Not under our roof.
The accusations of sexual harassment percolating under the Capitol dome are particularly distressing, not just because they’re being leveled against officials elected by Americans to represent us, but because there has been an effort to keep victims quiet and avoid accountability — all at taxpayer expense.
What’s worse, too many politicians are quick to defend those who are accused on their side of the aisle, while decrying those on the other. In the most egregious example, House Minority Leader Nancy Pelosi called Rep. John Conyers, a fellow Democrat, an “icon” on Sunday and left his future up to him, while blasting Republican U.S. Senate candidate Roy Moore of Alabama. But by Tuesday, Conyers seemed headed toward making the right decision: to resign.
Pelosi has tried to backtrack from her defense of Conyers. But her comments shed light on a larger issue: The process for addressing sexual harassment claims in Congress is hidden from the public eye, and settlements are kept secret from the taxpayers who pay for them.
Stop making excuses. Stop the cover-ups. And stop punishing taxpayers for this awful behavior.
Take Conyers, the Michigan representative who in 2015 settled a complaint by a former staff member who alleged that he asked for sexual favors and fired her when she refused. The woman received $27,000 in exchange for her silence. Conyers has denied wrongdoing. But the Congressional Office of Compliance said $17 million for 264 settlements and other awards has been paid to federal employees since 1997. That’s all public money.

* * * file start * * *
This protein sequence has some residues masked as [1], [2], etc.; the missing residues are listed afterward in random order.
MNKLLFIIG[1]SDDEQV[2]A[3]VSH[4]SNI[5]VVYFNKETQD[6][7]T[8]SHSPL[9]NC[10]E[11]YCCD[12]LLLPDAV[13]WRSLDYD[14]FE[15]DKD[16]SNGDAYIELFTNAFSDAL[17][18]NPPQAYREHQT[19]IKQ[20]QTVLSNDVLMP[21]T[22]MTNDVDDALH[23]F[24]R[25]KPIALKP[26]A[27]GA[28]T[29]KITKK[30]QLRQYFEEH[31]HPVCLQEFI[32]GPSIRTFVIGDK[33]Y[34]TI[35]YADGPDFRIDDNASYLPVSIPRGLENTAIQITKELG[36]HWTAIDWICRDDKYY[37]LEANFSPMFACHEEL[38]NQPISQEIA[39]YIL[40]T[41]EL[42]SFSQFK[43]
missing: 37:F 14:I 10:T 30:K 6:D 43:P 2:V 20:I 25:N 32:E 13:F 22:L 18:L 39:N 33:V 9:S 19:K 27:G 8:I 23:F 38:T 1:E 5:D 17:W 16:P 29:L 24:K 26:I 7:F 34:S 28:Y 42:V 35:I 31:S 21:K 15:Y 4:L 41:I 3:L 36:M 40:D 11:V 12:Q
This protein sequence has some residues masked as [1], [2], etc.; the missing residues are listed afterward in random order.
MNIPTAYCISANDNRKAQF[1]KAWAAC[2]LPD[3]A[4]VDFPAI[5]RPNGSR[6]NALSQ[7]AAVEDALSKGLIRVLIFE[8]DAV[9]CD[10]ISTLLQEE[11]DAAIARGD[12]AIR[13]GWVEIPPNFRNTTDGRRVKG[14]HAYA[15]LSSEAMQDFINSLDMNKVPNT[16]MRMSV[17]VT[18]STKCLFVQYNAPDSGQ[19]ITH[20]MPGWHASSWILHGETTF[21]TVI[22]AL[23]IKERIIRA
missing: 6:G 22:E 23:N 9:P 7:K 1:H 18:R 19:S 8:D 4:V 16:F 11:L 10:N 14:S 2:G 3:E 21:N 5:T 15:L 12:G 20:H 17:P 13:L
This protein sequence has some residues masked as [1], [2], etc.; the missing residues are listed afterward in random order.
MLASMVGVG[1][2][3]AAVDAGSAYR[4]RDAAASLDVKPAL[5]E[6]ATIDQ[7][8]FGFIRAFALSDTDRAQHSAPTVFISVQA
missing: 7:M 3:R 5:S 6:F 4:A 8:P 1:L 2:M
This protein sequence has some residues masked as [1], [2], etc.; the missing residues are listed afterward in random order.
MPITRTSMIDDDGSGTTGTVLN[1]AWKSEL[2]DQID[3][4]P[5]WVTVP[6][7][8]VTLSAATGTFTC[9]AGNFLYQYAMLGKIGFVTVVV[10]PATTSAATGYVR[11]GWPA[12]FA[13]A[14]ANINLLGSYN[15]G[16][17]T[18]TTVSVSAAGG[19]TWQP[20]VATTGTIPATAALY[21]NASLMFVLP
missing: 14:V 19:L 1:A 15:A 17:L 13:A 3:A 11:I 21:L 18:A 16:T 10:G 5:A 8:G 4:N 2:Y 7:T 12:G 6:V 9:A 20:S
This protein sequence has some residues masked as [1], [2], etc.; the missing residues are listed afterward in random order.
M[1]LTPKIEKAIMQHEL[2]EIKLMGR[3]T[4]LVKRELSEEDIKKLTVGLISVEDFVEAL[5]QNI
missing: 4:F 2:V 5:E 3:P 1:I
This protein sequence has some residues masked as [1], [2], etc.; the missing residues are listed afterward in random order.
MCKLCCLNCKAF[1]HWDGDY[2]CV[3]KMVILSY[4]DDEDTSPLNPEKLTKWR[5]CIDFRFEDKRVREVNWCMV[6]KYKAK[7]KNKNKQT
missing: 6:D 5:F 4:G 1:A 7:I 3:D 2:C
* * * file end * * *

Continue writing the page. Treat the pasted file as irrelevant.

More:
Those totals aren’t just for sexual harassment claims, nor are they just for the U.S. Senate or House of Representatives. We don’t know more because details of all cases are secret. But we know there’s a problem. Female lawmakers and staffers keep a word-of-mouth “creep list” to know whom to avoid. And when Rep. Jackie Speier, a California Democrat, testified to being forcibly kissed by a senior staff member when she was an aide, plenty of other women began sharing their stories with her.
Proposed legislation would require sexual harassment claims to be handled in public. That’s a good step. Past claims, too, should be made public, as long as a victim can choose to maintain privacy. But victims who want to speak up should have that chance. No one we elect should be exempt from facing public repercussions for creating a hostile work environment, or be able to spend taxpayer funds to save himself or herself.
Sen. Al Franken, a Minnesota Democrat, faces a Senate ethics investigation and Moore would, too, if he is elected in two weeks. The details of those investigations should be made public and the consequences commensurate with the findings.
Congress has to rethink its own workplace. What does an intern or aide do if harassed by someone in power, or if her job is threatened? Employees who experience harassment need a path that empowers victims, doesn’t force them to hide and stops covering up bad behavior.
We must know exactly what’s going on under our roof. The veil must come off. — The editorial board